|Tory Wyler has always been defined by (theabsence) wrote in repose,|
@ 2020-05-02 19:33:00
|Entry tags:||*log, kit vaughn, tory wyler|
Area-52 Labs: Tory and Kit
Who: Tory Wyler and Kit Vaughn
What: A curious doctor meets a curious scientist.
It is a bi-curious situation.
Where: Tory's lab at Area-52
When: This week
Warnings/Rating: Probably low
Tory wasn't about to admit that his little start-up was off to a little bit of a rough start. Maybe he was too exacting when it came to hiring people, but nobody seemed to fit his very specific qualifications. He wasn't the kind of guy who would compromise, though; he knew what he needed in a team and he wasn't about to bend. He could do most of the work himself for a while before anything got really dire, but onboarding someone in the middle of ongoing projects wasn't ideal, either. So, he was sighing to himself a lot as he hummed around the little lab, running tests on the soil and the water he'd gathered from the surrounding area in the previous week.
He wouldn't lie that he actually enjoyed doing the raw analysis, but he also knew there would come a point where it wouldn't be worth his time to do so. If nothing else, he would need someone for this. He could work his way up to the more...social aspects of the Initiative. Which again, was currently a single person. And, given Tory's peculiarities, it was best for everyone involved that someone else handled that. The interviews were proving that much, and of course, the recent spate of memory weirdness hadn't helped matters any.
But, he still loved his little lab, and not just because he spent more time there than his own residence. It was decked out in some pretty state of the art equipment, juxtaposed with some rather old furniture posing as lab benches. He didn't have fancy requirements for the furnishings; they had to be stable, and that was about it. There were some plants scattered about, in various stages of what he was sure might be a slow death. Most of them looked healthy enough. He thought. He'd even gotten them little sun lamps because the place was a mostly-windowless cube and the one outside wall was in the back office. He didn't think flickering fluorescent lighting was enough for a plant to grow by.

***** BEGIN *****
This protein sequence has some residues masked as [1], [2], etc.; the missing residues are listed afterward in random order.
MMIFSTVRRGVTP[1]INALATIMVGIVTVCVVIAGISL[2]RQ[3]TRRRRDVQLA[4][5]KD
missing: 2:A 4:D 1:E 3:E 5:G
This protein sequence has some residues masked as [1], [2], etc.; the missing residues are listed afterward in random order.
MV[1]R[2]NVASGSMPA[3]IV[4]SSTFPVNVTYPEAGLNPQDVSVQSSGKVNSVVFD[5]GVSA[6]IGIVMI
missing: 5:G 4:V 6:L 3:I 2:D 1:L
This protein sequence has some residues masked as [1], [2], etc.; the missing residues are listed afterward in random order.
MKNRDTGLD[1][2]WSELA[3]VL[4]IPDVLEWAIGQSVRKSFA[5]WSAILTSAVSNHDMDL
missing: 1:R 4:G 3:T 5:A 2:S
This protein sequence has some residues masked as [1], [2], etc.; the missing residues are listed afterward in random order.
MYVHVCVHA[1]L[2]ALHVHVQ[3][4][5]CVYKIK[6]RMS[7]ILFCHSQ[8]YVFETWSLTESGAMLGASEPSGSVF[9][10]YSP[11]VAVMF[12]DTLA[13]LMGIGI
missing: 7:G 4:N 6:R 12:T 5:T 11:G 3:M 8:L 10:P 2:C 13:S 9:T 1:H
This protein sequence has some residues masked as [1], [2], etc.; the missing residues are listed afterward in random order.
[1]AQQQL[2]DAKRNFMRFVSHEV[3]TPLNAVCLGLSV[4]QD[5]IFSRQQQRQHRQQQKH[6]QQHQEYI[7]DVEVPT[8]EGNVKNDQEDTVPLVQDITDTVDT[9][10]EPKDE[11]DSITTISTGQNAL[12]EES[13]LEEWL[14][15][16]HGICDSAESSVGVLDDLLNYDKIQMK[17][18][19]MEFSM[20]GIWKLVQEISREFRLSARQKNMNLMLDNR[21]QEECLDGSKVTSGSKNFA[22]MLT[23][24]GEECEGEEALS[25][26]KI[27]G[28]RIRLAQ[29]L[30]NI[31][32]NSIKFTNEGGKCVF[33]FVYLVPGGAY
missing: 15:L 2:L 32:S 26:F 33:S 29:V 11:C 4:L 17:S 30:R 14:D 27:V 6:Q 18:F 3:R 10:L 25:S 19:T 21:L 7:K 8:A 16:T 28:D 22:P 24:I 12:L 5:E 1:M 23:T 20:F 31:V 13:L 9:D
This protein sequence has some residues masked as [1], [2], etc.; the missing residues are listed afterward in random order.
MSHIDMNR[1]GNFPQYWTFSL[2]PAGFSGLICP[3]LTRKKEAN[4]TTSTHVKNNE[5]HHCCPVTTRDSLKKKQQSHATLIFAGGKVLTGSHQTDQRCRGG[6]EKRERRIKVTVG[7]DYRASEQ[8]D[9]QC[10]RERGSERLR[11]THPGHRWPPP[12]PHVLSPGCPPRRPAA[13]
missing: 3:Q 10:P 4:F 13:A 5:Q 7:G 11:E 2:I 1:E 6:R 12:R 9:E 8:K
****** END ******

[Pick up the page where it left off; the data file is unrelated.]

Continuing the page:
Tory stood at the terminal which controlled the Daisyworld simulation on the wall opposite the door (cheap plastic nameplate on the outside, which read "Green Sciences Initiative, L.V. Wyler, Director"), and input his latest set of Repose data, frowning at the incredible averageness of it. Shouldn't a place where you could call up other people's memories like you were scrolling through Netflix display some kind of ecological evidence of weirdness? He scrubbed his mess of red hair out of his eyes and kept on typing as he pulled the new data in.